Economics: Our Trying CPI

Back in May 1997, 14 economists, statisticians and representatives of groups regarded as users of inflation statistics were appointed to advise the Minister of Statistics, then Maurice Williamson, on revision of the Consumers Price Index, or CPI. Collectively, they were known as the Consumers Price Index Revision Advisory Committee.

The committee included John Albertson, from the Retail and Wholesale Merchants Association; Peter Crawford, from the Manufacturers Federation; Jeremy Harding, from Federated Farmers; Grant Hannis, from the Consumers Institute; Peter Harris, from the Council of Trade Unions; Paul Stewart, from the Bankers Association. Oh, and Scott Roger, from the Reserve Bank, whose use of the CPI has significant influence on the rates we pay for the money we borrow, which in turn influences the exchange rate and the prices we fetch for our exports.

The terms of reference required the committee to:
* Investigate, review and make recommendations about the general nature, form and objective of the CPI, (looking at the range of uses to which the CPI is applied, for example, and at alternative measures that might be appropriate for CPI users);
* Investigate and make recommendations about the construction of the CPI (such as the range of goods and services, the household population and the urban areas covered by the index).

The committee reported back at the end of November that year.

The CPI is subjected to an exhaustive examination of this sort every six years or so, and Statistics New Zealand is limbering up for similar exercise next year.

A hefty bundle of papers was prepared by CPI experts for the 1997 review, addressing questions such as what should the CPI measure, and how should its measurement limitations be measured?

This might all sound somewhat arcane, but if your next pay rise or interest rate is geared to the CPI, you should have strong vested interest in hoping the index is properly constructed and gives reasonably accurate reading, and you may be bothered to learn there are measurement limitations that need to be managed.

But hey, the CPI is not precision instrument. It has margin of error and the statisticians who compile it know it has margin error. They don’t know the size of the margin, but one frailty is that the published figures don’t account for qualitative improvements in the goods we buy.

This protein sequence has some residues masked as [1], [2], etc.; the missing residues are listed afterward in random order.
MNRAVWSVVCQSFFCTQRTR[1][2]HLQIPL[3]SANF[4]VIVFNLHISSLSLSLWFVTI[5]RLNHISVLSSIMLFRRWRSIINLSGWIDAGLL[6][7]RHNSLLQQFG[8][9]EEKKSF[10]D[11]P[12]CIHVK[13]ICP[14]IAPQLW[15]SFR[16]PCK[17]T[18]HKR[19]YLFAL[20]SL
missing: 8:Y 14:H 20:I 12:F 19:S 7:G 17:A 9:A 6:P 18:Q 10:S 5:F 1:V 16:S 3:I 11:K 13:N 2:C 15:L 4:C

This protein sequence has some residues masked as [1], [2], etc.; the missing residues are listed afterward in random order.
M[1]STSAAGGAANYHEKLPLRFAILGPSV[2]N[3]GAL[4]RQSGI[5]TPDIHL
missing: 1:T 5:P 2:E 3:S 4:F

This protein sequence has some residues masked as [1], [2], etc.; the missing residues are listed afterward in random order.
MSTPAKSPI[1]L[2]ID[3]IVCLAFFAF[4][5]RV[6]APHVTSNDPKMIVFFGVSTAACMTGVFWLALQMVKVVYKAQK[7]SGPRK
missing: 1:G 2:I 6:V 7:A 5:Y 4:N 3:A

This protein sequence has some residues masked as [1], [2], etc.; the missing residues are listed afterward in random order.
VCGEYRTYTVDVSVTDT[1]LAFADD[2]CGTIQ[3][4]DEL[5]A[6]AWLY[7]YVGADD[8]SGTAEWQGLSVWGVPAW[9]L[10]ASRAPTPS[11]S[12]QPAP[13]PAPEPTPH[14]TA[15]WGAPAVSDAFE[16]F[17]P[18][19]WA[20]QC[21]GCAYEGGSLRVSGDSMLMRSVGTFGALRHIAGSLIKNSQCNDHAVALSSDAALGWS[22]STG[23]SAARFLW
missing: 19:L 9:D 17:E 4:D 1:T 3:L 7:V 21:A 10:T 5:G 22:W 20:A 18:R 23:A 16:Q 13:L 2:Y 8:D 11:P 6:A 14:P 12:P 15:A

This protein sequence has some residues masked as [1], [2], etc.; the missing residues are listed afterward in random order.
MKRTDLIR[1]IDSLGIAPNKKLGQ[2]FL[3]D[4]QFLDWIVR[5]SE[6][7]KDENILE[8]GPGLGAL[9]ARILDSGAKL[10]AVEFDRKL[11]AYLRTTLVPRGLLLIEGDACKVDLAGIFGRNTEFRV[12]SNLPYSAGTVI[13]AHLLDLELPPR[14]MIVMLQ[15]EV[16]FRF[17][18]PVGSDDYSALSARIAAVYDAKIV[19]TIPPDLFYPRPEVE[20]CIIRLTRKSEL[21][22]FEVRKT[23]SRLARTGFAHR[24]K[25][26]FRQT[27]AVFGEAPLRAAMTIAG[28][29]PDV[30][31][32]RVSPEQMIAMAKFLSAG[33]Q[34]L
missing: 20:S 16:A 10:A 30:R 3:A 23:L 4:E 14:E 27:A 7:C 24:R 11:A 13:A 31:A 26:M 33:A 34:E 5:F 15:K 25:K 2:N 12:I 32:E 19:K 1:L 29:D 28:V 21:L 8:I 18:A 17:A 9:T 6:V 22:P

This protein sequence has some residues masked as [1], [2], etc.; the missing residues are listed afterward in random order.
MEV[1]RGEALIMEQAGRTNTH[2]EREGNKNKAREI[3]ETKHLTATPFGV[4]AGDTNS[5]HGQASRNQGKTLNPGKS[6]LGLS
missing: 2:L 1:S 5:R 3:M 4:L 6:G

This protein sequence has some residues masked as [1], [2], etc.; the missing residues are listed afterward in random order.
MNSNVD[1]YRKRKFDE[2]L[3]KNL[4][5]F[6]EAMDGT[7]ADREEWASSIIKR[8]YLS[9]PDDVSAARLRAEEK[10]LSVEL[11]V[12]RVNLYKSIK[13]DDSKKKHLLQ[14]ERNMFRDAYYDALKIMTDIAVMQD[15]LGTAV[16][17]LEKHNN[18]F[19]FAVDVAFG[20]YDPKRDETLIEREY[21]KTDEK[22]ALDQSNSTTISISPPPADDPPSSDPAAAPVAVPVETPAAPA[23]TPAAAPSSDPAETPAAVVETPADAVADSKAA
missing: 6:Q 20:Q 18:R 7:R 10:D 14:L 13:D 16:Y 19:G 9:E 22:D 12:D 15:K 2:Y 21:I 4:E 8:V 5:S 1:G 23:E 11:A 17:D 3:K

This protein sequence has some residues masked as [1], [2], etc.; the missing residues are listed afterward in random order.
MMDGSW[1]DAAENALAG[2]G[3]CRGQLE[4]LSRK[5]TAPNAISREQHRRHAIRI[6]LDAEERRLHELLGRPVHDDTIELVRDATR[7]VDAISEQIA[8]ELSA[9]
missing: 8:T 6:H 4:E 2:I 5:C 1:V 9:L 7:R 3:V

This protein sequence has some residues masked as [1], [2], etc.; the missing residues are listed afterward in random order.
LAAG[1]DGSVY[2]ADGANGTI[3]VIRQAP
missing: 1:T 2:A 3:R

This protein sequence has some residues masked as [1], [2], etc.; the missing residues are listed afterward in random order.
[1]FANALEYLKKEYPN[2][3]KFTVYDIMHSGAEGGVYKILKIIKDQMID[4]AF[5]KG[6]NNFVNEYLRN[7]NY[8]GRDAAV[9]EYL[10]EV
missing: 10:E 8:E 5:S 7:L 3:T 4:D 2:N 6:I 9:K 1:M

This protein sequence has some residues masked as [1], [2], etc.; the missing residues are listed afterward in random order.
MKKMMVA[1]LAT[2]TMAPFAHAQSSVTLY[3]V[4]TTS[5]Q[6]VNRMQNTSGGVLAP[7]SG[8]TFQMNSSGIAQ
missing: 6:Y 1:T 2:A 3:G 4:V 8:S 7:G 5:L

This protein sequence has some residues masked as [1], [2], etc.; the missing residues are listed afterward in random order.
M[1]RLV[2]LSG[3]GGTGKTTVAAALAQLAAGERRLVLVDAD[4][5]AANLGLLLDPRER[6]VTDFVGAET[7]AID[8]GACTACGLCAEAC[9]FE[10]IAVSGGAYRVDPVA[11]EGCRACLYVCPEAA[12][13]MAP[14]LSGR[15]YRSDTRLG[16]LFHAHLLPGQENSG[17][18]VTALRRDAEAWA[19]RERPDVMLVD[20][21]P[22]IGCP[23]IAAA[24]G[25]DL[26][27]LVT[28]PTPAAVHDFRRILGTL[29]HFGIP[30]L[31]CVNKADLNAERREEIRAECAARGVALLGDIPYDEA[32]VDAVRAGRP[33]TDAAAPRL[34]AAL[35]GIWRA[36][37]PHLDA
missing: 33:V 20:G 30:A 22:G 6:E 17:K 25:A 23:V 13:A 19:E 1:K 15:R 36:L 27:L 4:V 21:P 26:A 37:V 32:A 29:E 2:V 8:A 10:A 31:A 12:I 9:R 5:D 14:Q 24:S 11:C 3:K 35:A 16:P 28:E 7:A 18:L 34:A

American business writer Joseph Spiers, some seven years ago, cited problems with the CPI as an example of why several sets of statistics needed upgrading to account for technological changes and other advances. The CPI’s major flaw, he pointed out, is its inability to adjust for quality changes in services like health care and banking.

The US Bureau of Labor Statistics at that time was spending considerable energy distinguishing quality changes from pure inflation in goods such as autos and apparel. car with two airbags this year, for example, is clearly superior to the same model with only one airbag last year, so the full price increase shouldn’t go into the American CPI.

But the specialists did not make quality adjustments for health care services, which are large and growing share of GDP. If course of treatment requires shorter hospital stay than previously while producing the same outcome, it should be recorded as price reduction. But such adjustments weren’t being made because they’re conceptually difficult to do and because research funds didn’t stretch that far.

According to Spiers, most analysts reckoned the American CPI overstated inflation by at least half percentage point per year and US Federal Reserve chairman Alan Greenspan suspected the CPI could be awry by full percentage point or more.

A week or so before the recent election campaign, Finance Minister Michael Cullen expressed the Government’s desire to have the Reserve Bank do its bidding, when it shoves interest rates up or down to keep annual inflation somewhere between 0-3 percent as measured by the CPI. This led to great deal of huffing and puffing about the propriety of Dr Cullen publicly chiding the bank, whose “independence” was of more importance to the minister’s critics than the economic effects of its monetary policy management.

The monetary management issue raised by Cullen was whether the bank should be targeting 1.5 percent, the mid-way point in the target band, or whether it should be content to keep the CPI anywhere between zero and three percent. Either way is neither here nor there, however, if the CPI is out by as much as one percent or more. Anyway, the CPI is not gauge of an overall economic price level because it ignores the prices of assets like jewellery, antiques and vintage cars along with the prices of houses, shares, farmland and commercial real estate. M

Bob Edlin is regular contributor to Management magazine.

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